Ed Hooper wants to increase penalties for passing stopped school buses

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Drivers could lose their license if they don't follow the rules.

Under current Florida law, drivers must stop when a school bus stops to ensure children can safely enter and exit without the danger of passing vehicles zipping by.

Sen. Ed Hooper wants to make sure there’s more reason for drivers to follow that law.

The Clearwater Republican filed a bill (SB 290) for the 2020 Session that would increase the fine for failing to stop for a school bus, from $100 to $200. The offense would also carry a potential license suspension.

Those who get caught failing to stop for a bus more than once could lose their license from six months to a year under Hooper’s bill. The state’s current law carries a potential 3-6 month license suspension.

Rules are even more strict for drivers who fail to stop for a school bus on the side where students enter and exit. Hooper’s bill would raise that fine from $200 to $400 and carry a 1-2 year license suspension for repeat offenders.

Neither existing law nor the bill applies to traffic traveling in the opposite direction of the school bus when there’s a divided highway containing at least five feet of physical separation.

A somewhat similar bill failed to gain traction during the 2019 Legislative Session earlier this year.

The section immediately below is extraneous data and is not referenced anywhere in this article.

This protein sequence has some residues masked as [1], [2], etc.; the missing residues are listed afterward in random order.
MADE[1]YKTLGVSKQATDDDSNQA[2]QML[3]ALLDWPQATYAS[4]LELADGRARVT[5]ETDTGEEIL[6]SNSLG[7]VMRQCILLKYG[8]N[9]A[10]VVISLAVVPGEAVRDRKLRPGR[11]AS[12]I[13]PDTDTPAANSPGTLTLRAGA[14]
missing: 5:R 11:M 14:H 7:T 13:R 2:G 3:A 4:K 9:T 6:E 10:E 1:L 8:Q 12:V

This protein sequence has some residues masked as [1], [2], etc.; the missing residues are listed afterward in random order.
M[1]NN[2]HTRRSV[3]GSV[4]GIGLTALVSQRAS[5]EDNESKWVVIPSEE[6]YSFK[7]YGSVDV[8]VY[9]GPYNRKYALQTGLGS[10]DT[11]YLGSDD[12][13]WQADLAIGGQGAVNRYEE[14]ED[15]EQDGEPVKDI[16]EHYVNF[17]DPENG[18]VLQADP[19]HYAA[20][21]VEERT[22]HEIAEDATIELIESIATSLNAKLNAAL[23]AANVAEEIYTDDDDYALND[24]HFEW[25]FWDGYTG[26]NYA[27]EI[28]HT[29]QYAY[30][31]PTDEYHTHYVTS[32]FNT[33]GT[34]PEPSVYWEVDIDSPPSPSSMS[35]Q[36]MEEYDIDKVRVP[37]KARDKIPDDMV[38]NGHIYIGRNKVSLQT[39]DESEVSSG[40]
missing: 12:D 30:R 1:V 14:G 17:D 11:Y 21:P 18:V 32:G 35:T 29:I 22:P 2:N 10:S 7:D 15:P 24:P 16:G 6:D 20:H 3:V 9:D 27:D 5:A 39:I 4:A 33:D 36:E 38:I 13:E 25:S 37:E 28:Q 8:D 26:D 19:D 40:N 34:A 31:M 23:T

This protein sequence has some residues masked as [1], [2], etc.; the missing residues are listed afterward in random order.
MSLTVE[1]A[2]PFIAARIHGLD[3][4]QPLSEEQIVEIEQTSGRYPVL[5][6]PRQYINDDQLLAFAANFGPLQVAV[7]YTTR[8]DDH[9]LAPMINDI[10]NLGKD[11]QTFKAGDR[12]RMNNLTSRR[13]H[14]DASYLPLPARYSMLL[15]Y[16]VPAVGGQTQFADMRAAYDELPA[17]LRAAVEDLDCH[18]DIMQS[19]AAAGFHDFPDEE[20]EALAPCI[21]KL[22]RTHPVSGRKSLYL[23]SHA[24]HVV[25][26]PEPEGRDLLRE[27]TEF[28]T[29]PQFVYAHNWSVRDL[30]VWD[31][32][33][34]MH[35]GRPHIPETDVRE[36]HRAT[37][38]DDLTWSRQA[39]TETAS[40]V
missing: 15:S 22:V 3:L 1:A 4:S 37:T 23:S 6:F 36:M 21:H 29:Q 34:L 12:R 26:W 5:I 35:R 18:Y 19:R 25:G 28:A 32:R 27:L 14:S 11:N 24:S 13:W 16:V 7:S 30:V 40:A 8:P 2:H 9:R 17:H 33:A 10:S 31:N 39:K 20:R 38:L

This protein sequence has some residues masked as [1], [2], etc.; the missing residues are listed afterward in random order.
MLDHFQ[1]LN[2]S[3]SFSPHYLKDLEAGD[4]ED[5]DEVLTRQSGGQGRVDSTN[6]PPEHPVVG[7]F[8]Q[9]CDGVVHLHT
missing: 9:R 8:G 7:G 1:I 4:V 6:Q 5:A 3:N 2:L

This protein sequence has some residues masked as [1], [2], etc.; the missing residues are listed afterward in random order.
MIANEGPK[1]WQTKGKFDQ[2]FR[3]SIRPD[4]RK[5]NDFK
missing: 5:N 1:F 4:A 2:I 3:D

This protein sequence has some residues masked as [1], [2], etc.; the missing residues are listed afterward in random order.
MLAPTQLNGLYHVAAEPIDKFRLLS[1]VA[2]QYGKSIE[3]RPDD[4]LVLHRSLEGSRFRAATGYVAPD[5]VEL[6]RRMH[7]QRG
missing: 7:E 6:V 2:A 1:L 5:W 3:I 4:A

Under a bill (HB 849) filed by Boca Raton state Rep. Emily Slosberg, school districts would have been authorized to install cameras on buses to catch drivers who failed to stop for the bus and ticket them appropriately. Without such technology, enforcement relies on drivers being caught by law enforcement.

That bill died in its first committee; there was no Senate companion.

Land O’Lakes state Rep. Ardian Zika filed a companion bill (HB 37) to Hooper’s this year. Unlike the 2019 effort, Hooper and Zika’s bills would not carry a fiscal burden to the state or school districts.

Janelle Irwin Taylor

Janelle Irwin Taylor has been a professional journalist covering local news and politics in Tampa Bay since 2003. Most recently, Janelle reported for the Tampa Bay Business Journal. She formerly served as senior reporter for WMNF News. Janelle has a lust for politics and policy. When she’s not bringing you the day’s news, you might find Janelle enjoying nature with her husband, children and two dogs. You can reach Janelle at [email protected]



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